| August Wilhelm|
| March 12, 1859, Saint Petersburg, Russia|August Georg Wilhelm Pezold Wikipedia
August Georg Wilhelm Pezold (9 August 1794, Rakvere - 12 March 1859, Saint Petersburg) was a Baltic-German painter and lithographer.
His father was a doctor. Both of his parents died while he was still a child and he was raised by the Rehbinder family (former patients of his father) at their estate in Udriku. He then attended the "Domschule" (Cathedral School) in Tallinn.
From 1812 to 1814, he followed in his father's footsteps; studying medicine at the University of Dorpat (Tartu). After that, he decided to devote himself to art and accompanied his friend, Otto Friedrich Ignatius to Berlin, where they enrolled at the Academy of Arts. From 1815 to 1816, he studied at the Academy of Fine Arts Vienna. After a year there he, Ignatius and Gustav Adolf Hippius spent two years travelling in Italy, then a year in Switzerland. After detours to Paris and London, he returned to Estonia in 1821.
He worked primarily as a portrait painter, both there and in Livonia; primarily Riga. From 1824 to 1830, he was a drawing teacher at the Smolny Institute in Saint Petersburg. He later travelled throughout central Europe and Finland but had to return home in 1837, due to the accidental deaths of two of his sons and his wife's subsequent illness. He was named a "free-artist" by the University of Saint Petersburg in 1839.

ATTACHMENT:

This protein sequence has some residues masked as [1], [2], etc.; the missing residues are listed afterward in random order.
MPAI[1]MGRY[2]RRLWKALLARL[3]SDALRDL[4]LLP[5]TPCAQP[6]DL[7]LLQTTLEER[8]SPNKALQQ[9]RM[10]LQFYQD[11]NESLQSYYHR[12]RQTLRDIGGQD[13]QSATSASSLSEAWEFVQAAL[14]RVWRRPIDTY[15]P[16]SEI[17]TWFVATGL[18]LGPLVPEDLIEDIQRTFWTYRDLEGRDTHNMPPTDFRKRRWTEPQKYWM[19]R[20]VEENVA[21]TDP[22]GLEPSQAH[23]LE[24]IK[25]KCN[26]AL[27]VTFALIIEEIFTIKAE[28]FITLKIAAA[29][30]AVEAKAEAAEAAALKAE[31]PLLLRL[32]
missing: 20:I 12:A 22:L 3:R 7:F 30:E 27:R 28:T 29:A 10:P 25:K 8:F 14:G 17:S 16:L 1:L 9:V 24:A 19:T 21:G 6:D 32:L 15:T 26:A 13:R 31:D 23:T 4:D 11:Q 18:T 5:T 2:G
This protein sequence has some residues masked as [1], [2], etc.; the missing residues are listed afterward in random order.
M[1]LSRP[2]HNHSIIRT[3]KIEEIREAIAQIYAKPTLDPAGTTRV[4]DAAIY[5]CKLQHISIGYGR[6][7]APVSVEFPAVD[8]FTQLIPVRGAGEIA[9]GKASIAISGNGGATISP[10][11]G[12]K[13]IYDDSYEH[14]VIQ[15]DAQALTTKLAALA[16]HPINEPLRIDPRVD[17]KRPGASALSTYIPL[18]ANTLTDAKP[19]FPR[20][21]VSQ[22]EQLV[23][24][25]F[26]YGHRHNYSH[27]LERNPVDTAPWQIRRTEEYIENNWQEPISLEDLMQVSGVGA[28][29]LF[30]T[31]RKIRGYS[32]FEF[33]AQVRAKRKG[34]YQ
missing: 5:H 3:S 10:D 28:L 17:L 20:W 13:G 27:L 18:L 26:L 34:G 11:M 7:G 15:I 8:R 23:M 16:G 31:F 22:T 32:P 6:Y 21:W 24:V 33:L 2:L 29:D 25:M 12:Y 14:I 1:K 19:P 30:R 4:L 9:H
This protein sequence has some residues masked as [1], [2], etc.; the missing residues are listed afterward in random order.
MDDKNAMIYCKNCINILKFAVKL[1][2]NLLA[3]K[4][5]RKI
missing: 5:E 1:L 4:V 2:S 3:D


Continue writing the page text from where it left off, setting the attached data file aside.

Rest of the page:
In 1842, he became one of the founders of the "Estonian Literary Society" and began teaching at the University in Saint Petersburg. In 1854, he was appointed a member of the Imperial Academy of Arts.
In addition to his portraits and some landscapes, he painted scenes of rural life and the peasantry in what later would be called the Naïve style. He has also been referred to as a practitioner of Estonian Biedermeier.